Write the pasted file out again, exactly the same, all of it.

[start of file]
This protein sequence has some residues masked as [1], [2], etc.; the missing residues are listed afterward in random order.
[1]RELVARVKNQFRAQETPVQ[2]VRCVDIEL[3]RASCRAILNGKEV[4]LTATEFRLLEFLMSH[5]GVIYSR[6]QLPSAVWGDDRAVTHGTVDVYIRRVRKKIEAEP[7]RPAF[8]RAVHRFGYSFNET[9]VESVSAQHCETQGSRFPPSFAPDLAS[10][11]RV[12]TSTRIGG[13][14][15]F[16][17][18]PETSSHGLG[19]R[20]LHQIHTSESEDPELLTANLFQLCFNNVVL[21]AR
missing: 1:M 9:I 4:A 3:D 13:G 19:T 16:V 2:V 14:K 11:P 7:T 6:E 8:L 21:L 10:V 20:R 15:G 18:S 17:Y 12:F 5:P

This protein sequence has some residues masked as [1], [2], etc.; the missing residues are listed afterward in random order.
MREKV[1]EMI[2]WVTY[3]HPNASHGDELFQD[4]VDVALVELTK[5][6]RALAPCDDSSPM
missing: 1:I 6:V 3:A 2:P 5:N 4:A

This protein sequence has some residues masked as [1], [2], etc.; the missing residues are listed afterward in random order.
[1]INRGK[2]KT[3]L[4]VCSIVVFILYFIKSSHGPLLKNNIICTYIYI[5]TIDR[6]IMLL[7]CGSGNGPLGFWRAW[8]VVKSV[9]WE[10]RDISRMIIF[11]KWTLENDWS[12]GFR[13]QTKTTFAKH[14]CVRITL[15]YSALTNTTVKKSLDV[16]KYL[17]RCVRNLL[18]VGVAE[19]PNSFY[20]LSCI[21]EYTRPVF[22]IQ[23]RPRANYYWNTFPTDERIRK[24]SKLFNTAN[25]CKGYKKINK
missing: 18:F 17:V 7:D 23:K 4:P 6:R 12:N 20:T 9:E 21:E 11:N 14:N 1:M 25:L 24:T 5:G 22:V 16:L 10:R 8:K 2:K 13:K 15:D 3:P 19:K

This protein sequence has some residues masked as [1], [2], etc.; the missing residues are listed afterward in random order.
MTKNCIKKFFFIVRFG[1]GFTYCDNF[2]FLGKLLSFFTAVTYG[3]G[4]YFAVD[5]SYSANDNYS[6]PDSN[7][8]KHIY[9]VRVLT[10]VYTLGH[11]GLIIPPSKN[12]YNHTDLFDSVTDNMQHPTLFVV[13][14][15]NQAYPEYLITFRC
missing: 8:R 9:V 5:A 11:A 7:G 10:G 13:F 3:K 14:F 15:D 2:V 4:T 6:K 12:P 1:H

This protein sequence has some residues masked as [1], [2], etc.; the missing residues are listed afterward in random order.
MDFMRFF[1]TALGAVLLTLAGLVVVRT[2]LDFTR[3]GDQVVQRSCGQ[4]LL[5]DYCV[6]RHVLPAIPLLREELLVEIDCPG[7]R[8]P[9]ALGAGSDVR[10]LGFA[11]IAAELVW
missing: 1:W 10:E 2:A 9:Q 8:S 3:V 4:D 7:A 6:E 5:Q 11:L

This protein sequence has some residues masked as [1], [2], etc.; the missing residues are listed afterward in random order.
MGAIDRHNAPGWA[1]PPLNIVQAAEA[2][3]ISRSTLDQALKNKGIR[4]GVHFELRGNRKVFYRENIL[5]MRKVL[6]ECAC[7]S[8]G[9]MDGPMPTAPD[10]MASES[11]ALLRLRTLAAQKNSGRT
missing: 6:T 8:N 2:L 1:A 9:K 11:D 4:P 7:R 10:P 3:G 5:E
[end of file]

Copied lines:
This protein sequence has some residues masked as [1], [2], etc.; the missing residues are listed afterward in random order.
[1]RELVARVKNQFRAQETPVQ[2]VRCVDIEL[3]RASCRAILNGKEV[4]LTATEFRLLEFLMSH[5]GVIYSR[6]QLPSAVWGDDRAVTHGTVDVYIRRVRKKIEAEP[7]RPAF[8]RAVHRFGYSFNET[9]VESVSAQHCETQGSRFPPSFAPDLAS[10][11]RV[12]TSTRIGG[13][14][15]F[16][17][18]PETSSHGLG[19]R[20]LHQIHTSESEDPELLTANLFQLCFNNVVL[21]AR
missing: 1:M 9:I 4:A 3:D 13:G 19:T 16:V 2:V 14:K 11:P 7:T 6:E 8:L 21:L 10:V 20:R 15:G 18:S 17:Y 12:F 5:P

This protein sequence has some residues masked as [1], [2], etc.; the missing residues are listed afterward in random order.
MREKV[1]EMI[2]WVTY[3]HPNASHGDELFQD[4]VDVALVELTK[5][6]RALAPCDDSSPM
missing: 1:I 6:V 3:A 2:P 5:N 4:A

This protein sequence has some residues masked as [1], [2], etc.; the missing residues are listed afterward in random order.
[1]INRGK[2]KT[3]L[4]VCSIVVFILYFIKSSHGPLLKNNIICTYIYI[5]TIDR[6]IMLL[7]CGSGNGPLGFWRAW[8]VVKSV[9]WE[10]RDISRMIIF[11]KWTLENDWS[12]GFR[13]QTKTTFAKH[14]CVRITL[15]YSALTNTTVKKSLDV[16]KYL[17]RCVRNLL[18]VGVAE[19]PNSFY[20]LSCI[21]EYTRPVF[22]IQ[23]RPRANYYWNTFPTDERIRK[24]SKLFNTAN[25]CKGYKKINK
missing: 18:F 17:V 7:D 23:K 4:P 6:R 12:N 20:T 9:E 21:E 11:N 14:N 1:M 25:L 24:T 5:G 22:V 16:L 10:R 8:K 2:K 13:K 15:D 3:P 19:K

This protein sequence has some residues masked as [1], [2], etc.; the missing residues are listed afterward in random order.
MTKNCIKKFFFIVRFG[1]GFTYCDNF[2]FLGKLLSFFTAVTYG[3]G[4]YFAVD[5]SYSANDNYS[6]PDSN[7][8]KHIY[9]VRVLT[10]VYTLGH[11]GLIIPPSKN[12]YNHTDLFDSVTDNMQHPTLFVV[13][14][15]NQAYPEYLITFRC
missing: 8:R 9:V 5:A 11:A 7:G 10:G 13:F 3:K 14:F 15:D 2:V 4:T 6:K 12:P 1:H

This protein sequence has some residues masked as [1], [2], etc.; the missing residues are listed afterward in random order.
MDFMRFF[1]TALGAVLLTLAGLVVVRT[2]LDFTR[3]GDQVVQRSCGQ[4]LL[5]DYCV[6]RHVLPAIPLLREELLVEIDCPG[7]R[8]P[9]ALGAGSDVR[10]LGFA[11]IAAELVW
missing: 1:W 10:E 2:A 9:Q 8:S 3:V 4:D 7:A 6:E 5:Q 11:L

This protein sequence has some residues masked as [1], [2], etc.; the missing residues are listed afterward in random order.
MGAIDRHNAPGWA[1]PPLNIVQAAEA[2][3]ISRSTLDQALKNKGIR[4]GVHFELRGNRKVFYRENIL[5]MRKVL[6]ECAC[7]S[8]G[9]MDGPMPTAPD[10]MASES[11]ALLRLRTLAAQKNSGRT
missing: 6:T 8:N 2:L 1:A 9:K 11:D 4:P 7:R 10:P 3:G 5:E